AJ: What exactly were the fears that led to Bigfoot War?
ESB: As a kid, I lived in a very secluded little area. Trees and nature creeped me out anyway, as I was a stay inside with a big stack of books and comics kind of child. I was always terrified a big, hulking, hairy monster was waiting in the shadows outside my window at night, ready to tear my head off. So all those nightmares about my version of a flesh eating, super-sized sasquatch went into this book. I also wanted to do a book that featured an entire group of the things, not just one like all the movies. Thus Bigfoot War was born as my ultimate fan/writing for me book. It has a very end of the world feel as sixty or so massive monsters close in on this cut off little town of eight hundred folks and those folks make their last stand.
AJ: When you say Bigfoot War is going to be a series, do you know how many books the readers can look forward to or are you going to write the series until it plays all the way out?
ESB: There will be three Bigfoot books total. The first two tie together and are set in the same area with the second picking up where Bigfoot War ended. The 3rd shifts gears and re-imagines the Bigfoot mythos even more so than the first two, which feature super large, violent, flesh eating creatures who are tribal and very angry. I am working on the second book right now and it should be out next year. In truth, I hope to see both II and III in the series out next year. The first book is about the destruction of a single town of eight hundred people, the second ups the chaos to being spread all across the south, and well, for the 3rd book, you’ll just have to wait and see.
AJ: Ah, a secret for book three. That makes this even more intriguing.
Let’s shift gears just a little here, but stick with the novels. You have another one coming out soon, totally unrelated to Bigfoot War, right? Can you tell me a little bit about it?
ESB: In terms of novels, War of the Worlds Plus Blood Guts and Zombies will be re-releasd by Simon and Schuster on Dec. 14th. Also, my first ever superhero book, The Human Experiment, will be out from Sonar 4 Publications in Dec. as well. It’s a busy month for me as Naked Snake Press will be tossing Martin Kier and the Dead (a paperback, novella sequel to Season of Rot) onto the market then too. I am really excited about Martin Kier and the Dead as it picks up right where Season of Rot’s title story concludes and tells you what happened to Martin in the wake of the explosion that looked like he died in. He’s still very much alive but now stranded in a city full of the dead. The novella reads like an extended running battle between a “super soldier” and thousands upon thousands of zombies that doesn’t let up. And in 2011, Coscom Entertainment will be releasing The Weaponer. It’s my craziest Z book yet. It’s a future western. As in the Z virus destroyed the world but some of humanity lived and rebuilt to an old west stage but now the zombies are back!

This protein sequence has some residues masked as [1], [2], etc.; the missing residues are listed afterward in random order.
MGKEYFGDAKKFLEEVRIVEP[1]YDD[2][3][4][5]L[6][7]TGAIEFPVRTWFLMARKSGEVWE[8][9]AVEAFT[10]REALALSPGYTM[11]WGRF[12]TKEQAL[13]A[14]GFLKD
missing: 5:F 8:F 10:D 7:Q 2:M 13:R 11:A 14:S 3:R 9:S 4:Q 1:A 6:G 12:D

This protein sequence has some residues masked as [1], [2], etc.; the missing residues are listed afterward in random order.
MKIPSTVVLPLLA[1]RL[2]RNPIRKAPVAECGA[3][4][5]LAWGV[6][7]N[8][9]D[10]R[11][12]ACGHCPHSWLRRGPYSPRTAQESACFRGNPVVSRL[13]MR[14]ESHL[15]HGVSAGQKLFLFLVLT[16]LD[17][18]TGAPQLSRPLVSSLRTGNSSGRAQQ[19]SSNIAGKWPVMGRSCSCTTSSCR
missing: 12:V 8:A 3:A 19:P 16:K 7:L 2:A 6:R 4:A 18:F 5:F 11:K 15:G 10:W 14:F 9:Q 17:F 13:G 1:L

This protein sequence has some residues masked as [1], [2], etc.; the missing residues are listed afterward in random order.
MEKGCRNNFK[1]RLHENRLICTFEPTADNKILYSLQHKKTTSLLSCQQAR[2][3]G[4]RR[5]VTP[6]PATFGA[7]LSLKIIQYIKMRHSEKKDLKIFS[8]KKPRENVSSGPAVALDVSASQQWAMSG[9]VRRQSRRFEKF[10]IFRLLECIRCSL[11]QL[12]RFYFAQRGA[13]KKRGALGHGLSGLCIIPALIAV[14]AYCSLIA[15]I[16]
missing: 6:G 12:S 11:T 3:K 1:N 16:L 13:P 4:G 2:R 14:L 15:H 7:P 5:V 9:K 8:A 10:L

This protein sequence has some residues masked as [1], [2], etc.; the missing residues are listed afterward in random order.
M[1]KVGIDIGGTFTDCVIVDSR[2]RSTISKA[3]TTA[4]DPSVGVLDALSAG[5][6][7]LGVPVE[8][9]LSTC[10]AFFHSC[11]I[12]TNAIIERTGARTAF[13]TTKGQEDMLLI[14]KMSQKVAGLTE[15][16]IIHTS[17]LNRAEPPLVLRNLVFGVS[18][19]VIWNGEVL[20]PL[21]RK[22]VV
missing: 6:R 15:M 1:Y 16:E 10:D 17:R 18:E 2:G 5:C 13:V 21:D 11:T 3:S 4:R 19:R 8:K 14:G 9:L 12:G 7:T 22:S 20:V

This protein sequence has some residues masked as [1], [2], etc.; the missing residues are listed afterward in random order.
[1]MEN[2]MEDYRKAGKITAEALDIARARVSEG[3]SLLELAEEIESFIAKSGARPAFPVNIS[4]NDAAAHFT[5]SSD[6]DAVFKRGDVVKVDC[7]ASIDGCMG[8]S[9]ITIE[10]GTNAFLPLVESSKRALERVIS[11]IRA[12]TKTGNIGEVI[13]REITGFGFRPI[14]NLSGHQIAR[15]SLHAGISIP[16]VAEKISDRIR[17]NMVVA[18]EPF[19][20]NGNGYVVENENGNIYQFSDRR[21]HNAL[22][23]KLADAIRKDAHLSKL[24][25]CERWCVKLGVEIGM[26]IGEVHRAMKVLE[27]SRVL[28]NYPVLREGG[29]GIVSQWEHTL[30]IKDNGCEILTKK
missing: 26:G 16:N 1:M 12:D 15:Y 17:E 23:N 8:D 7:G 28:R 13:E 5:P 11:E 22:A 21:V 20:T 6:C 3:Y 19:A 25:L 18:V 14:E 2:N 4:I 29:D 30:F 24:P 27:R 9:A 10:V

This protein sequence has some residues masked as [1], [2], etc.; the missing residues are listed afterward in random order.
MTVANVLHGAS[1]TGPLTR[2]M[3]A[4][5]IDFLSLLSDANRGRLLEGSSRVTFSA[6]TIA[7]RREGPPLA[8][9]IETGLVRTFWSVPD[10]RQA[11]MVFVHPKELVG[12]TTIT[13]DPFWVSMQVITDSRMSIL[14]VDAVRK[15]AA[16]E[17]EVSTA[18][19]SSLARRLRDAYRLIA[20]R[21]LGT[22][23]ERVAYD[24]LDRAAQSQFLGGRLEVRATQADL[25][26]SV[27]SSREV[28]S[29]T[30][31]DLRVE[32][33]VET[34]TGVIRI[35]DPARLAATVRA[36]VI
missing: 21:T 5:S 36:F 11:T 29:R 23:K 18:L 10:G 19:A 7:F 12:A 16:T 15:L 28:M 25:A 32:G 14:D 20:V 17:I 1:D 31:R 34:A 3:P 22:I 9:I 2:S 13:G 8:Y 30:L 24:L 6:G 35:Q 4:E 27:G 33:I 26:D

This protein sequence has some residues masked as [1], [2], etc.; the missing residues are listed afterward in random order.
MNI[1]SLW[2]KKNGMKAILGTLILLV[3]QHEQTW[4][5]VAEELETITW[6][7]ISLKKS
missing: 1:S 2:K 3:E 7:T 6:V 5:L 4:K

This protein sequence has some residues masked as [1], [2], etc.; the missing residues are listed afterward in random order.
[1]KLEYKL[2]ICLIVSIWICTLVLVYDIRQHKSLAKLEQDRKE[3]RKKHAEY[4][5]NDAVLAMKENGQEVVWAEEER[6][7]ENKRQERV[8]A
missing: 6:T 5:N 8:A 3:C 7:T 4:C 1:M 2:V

AJ: WOW! That’s a lot to digest all at once. Four huge projects coming out all at once. Congratulations on the success. Fans of Eric S. Brown have a lot to look forward to. With all that is going on, where do you go from here? What’s your next step?
ESB: Currently, I am staying busy interviewing Z authors for my ongoing blog series at Naked Snake Press where I have already interviewed folks like Craig Spector, Joe McKinney, David Moody, and Jacob Kier of Permuted Press. As to the future, I’ll be doing what I always do: Writing. Thank you for the congrats, but it’s really all about hard work and faith. Next year, I hope to finally see the publication of my joint book Anti-Heroes with David Dunwoody from its publisher. They’re been running behind with it but Lord willing they will get it out soon. I also will be completing the other two Bigfoot books and I hope to write yet another Z book next year. And you can find Z short stories or interviews by/with me in anthologies like Monster Mash, Rotting Tales, Gone with the Dirt, the upcoming Deep Horror anthology from Dark Silo Press, and the upcoming nonfiction book Halloween Nation where I am interviewed as an expert on the Zombie genre.
AJ: Eric, I think you hit on something I’ve told many new writers over the last couple of years: Hard work will get you where you want to go.
Before we wrap this up, I have to ask you, what do you think of The Walking Dead series?
ESB: So far, I love it. I think it’s stayed pretty close to Kirkman’s comic series and the guy they got to play Rick is awesome. To me, it’s like he stepped straight out of the comic and onto the screen. I am glad they picked it up for a second season already and really look forward to things to come if it continues to follow the comics.
AJ: Before Herbie takes that needle out of your arm, where can we find Bigfoot War and really anything else Eric S. Brown related?
ESB: You can find most of my books at places like http://www.amazon.com and http://www.bn.com. Of course, War of the Worlds Plus Blood Guts and Zombies from Simon and Schuster should be available at your local bookstore as well when it hits.
AJ: Thank you, Eric, for your time. Herbie will show you the way out. Be wary, though, he’s been practicing his zombie act so he may bite…
(Herbie’s note: In no way is there proof that Herbie bit Eric S. Brown as he exited the building. There is no footage, thus, Herbie did not do it.)